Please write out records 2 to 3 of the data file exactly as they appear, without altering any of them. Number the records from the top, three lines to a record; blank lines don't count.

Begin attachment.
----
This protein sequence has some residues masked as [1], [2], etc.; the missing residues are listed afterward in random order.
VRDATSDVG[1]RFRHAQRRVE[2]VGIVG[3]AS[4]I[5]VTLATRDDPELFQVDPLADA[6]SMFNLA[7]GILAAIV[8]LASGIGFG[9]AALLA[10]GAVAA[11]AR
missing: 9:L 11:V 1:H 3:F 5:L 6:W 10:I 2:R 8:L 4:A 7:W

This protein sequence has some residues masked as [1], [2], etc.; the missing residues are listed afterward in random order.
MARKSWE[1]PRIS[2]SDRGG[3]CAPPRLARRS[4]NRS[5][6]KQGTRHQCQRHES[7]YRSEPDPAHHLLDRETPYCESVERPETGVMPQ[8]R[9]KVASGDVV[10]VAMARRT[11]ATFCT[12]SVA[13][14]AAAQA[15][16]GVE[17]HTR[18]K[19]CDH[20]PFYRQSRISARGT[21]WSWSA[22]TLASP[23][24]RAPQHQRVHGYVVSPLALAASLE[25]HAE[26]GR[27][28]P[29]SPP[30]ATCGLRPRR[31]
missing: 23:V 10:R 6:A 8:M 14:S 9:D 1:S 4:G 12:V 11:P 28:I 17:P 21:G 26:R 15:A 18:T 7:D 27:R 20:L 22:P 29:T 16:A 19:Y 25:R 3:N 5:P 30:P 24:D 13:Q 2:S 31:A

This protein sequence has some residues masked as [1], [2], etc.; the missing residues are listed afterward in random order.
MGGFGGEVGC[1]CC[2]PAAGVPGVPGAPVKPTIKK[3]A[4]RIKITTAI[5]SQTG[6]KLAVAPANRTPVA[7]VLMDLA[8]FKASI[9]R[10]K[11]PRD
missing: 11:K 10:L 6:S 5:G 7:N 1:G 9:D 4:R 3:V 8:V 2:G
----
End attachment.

This protein sequence has some residues masked as [1], [2], etc.; the missing residues are listed afterward in random order.
MARKSWE[1]PRIS[2]SDRGG[3]CAPPRLARRS[4]NRS[5][6]KQGTRHQCQRHES[7]YRSEPDPAHHLLDRETPYCESVERPETGVMPQ[8]R[9]KVASGDVV[10]VAMARRT[11]ATFCT[12]SVA[13][14]AAAQA[15][16]GVE[17]HTR[18]K[19]CDH[20]PFYRQSRISARGT[21]WSWSA[22]TLASP[23][24]RAPQHQRVHGYVVSPLALAASLE[25]HAE[26]GR[27][28]P[29]SPP[30]ATCGLRPRR[31]
missing: 23:V 10:R 6:A 8:M 14:S 9:D 1:S 4:G 12:V 11:P 28:I 17:P 21:G 26:R 15:A 18:T 7:D 27:R 20:L 22:P 29:T 16:A 19:Y 25:R 3:N 5:P 30:P 24:D 13:Q 2:S 31:A

This protein sequence has some residues masked as [1], [2], etc.; the missing residues are listed afterward in random order.
MGGFGGEVGC[1]CC[2]PAAGVPGVPGAPVKPTIKK[3]A[4]RIKITTAI[5]SQTG[6]KLAVAPANRTPVA[7]VLMDLA[8]FKASI[9]R[10]K[11]PRD
missing: 11:K 10:L 6:S 5:G 7:N 1:G 9:D 4:R 3:V 8:V 2:G